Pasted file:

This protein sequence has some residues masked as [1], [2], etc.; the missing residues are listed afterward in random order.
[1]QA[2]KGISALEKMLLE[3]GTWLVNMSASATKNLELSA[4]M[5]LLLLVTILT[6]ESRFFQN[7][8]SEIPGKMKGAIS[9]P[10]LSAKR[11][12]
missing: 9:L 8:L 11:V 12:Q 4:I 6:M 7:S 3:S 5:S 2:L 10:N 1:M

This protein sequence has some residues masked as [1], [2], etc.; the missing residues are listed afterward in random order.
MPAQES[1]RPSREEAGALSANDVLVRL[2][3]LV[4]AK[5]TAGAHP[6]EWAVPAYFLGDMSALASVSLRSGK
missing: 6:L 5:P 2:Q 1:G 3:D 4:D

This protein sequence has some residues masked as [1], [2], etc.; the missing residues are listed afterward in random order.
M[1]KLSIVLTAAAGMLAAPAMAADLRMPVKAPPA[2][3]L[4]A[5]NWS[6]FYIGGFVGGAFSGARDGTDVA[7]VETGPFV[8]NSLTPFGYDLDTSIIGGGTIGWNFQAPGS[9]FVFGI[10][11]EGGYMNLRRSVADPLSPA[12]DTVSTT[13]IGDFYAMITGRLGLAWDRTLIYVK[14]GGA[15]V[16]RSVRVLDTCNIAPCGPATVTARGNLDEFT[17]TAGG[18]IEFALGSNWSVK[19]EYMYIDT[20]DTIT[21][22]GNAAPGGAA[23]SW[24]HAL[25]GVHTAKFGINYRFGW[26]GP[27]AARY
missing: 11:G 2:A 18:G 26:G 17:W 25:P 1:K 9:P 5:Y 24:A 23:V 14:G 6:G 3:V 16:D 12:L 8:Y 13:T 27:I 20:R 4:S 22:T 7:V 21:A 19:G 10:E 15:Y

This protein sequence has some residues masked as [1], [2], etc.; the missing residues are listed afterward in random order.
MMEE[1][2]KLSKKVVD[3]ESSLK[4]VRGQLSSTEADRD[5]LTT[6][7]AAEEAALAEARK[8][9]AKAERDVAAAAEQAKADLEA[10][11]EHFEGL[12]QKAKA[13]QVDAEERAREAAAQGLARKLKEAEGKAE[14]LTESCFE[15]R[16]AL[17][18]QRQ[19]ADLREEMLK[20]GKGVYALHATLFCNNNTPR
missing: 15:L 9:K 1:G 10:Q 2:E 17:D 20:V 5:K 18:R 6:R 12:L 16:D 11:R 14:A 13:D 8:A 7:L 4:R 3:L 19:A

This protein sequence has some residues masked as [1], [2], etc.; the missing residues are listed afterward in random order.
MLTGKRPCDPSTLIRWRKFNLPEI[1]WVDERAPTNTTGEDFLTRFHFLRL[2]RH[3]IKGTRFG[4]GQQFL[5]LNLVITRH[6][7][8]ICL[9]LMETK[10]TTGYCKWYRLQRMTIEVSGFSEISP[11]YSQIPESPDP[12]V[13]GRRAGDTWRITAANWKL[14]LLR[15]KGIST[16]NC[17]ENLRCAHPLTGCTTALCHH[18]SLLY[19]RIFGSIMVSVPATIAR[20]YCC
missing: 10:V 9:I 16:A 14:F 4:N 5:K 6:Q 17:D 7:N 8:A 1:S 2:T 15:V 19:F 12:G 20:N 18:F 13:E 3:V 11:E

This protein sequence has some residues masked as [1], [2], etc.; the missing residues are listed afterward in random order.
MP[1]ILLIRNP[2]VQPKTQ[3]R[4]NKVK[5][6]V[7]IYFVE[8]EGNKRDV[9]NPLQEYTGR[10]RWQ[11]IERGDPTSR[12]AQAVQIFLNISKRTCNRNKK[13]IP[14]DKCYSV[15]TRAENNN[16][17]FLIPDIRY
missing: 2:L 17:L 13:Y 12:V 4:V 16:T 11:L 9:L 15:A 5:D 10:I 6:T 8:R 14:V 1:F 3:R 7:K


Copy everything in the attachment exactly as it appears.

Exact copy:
This protein sequence has some residues masked as [1], [2], etc.; the missing residues are listed afterward in random order.
[1]QA[2]KGISALEKMLLE[3]GTWLVNMSASATKNLELSA[4]M[5]LLLLVTILT[6]ESRFFQN[7][8]SEIPGKMKGAIS[9]P[10]LSAKR[11][12]
missing: 9:L 8:L 11:V 12:Q 4:I 6:M 7:S 3:S 5:S 2:L 10:N 1:M

This protein sequence has some residues masked as [1], [2], etc.; the missing residues are listed afterward in random order.
MPAQES[1]RPSREEAGALSANDVLVRL[2][3]LV[4]AK[5]TAGAHP[6]EWAVPAYFLGDMSALASVSLRSGK
missing: 6:L 5:P 2:Q 1:G 3:D 4:D

This protein sequence has some residues masked as [1], [2], etc.; the missing residues are listed afterward in random order.
M[1]KLSIVLTAAAGMLAAPAMAADLRMPVKAPPA[2][3]L[4]A[5]NWS[6]FYIGGFVGGAFSGARDGTDVA[7]VETGPFV[8]NSLTPFGYDLDTSIIGGGTIGWNFQAPGS[9]FVFGI[10][11]EGGYMNLRRSVADPLSPA[12]DTVSTT[13]IGDFYAMITGRLGLAWDRTLIYVK[14]GGA[15]V[16]RSVRVLDTCNIAPCGPATVTARGNLDEFT[17]TAGG[18]IEFALGSNWSVK[19]EYMYIDT[20]DTIT[21][22]GNAAPGGAA[23]SW[24]HAL[25]GVHTAKFGINYRFGW[26]GP[27]AARY
missing: 11:G 2:A 18:G 26:G 17:W 25:P 1:K 9:P 5:Y 24:A 23:V 14:G 6:G 3:V 16:D 12:L 8:Y 13:T 27:I 20:R 4:S 22:T 7:V 21:A 19:G 10:E 15:Y

This protein sequence has some residues masked as [1], [2], etc.; the missing residues are listed afterward in random order.
MMEE[1][2]KLSKKVVD[3]ESSLK[4]VRGQLSSTEADRD[5]LTT[6][7]AAEEAALAEARK[8][9]AKAERDVAAAAEQAKADLEA[10][11]EHFEGL[12]QKAKA[13]QVDAEERAREAAAQGLARKLKEAEGKAE[14]LTESCFE[15]R[16]AL[17][18]QRQ[19]ADLREEMLK[20]GKGVYALHATLFCNNNTPR
missing: 15:L 9:K 1:G 10:Q 2:E 17:D 20:V 5:K 18:R 6:R 12:L 16:D 11:R 14:A 13:D 8:A 7:L 4:R 3:L 19:A

This protein sequence has some residues masked as [1], [2], etc.; the missing residues are listed afterward in random order.
MLTGKRPCDPSTLIRWRKFNLPEI[1]WVDERAPTNTTGEDFLTRFHFLRL[2]RH[3]IKGTRFG[4]GQQFL[5]LNLVITRH[6][7][8]ICL[9]LMETK[10]TTGYCKWYRLQRMTIEVSGFSEISP[11]YSQIPESPDP[12]V[13]GRRAGDTWRITAANWKL[14]LLR[15]KGIST[16]NC[17]ENLRCAHPLTGCTTALCHH[18]SLLY[19]RIFGSIMVSVPATIAR[20]YCC
missing: 10:V 9:I 16:A 14:F 4:N 5:K 6:Q 17:D 7:N 8:A 1:S 2:T 15:V 19:F 12:G 20:N 18:F 13:E 3:V 11:E

This protein sequence has some residues masked as [1], [2], etc.; the missing residues are listed afterward in random order.
MP[1]ILLIRNP[2]VQPKTQ[3]R[4]NKVK[5][6]V[7]IYFVE[8]EGNKRDV[9]NPLQEYTGR[10]RWQ[11]IERGDPTSR[12]AQAVQIFLNISKRTCNRNKK[13]IP[14]DKCYSV[15]TRAENNN[16][17]FLIPDIRY
missing: 2:L 17:L 13:Y 12:V 4:V 16:T 11:L 9:L 15:A 5:D 10:I 6:T 8:R 14:V 1:F 3:R 7:K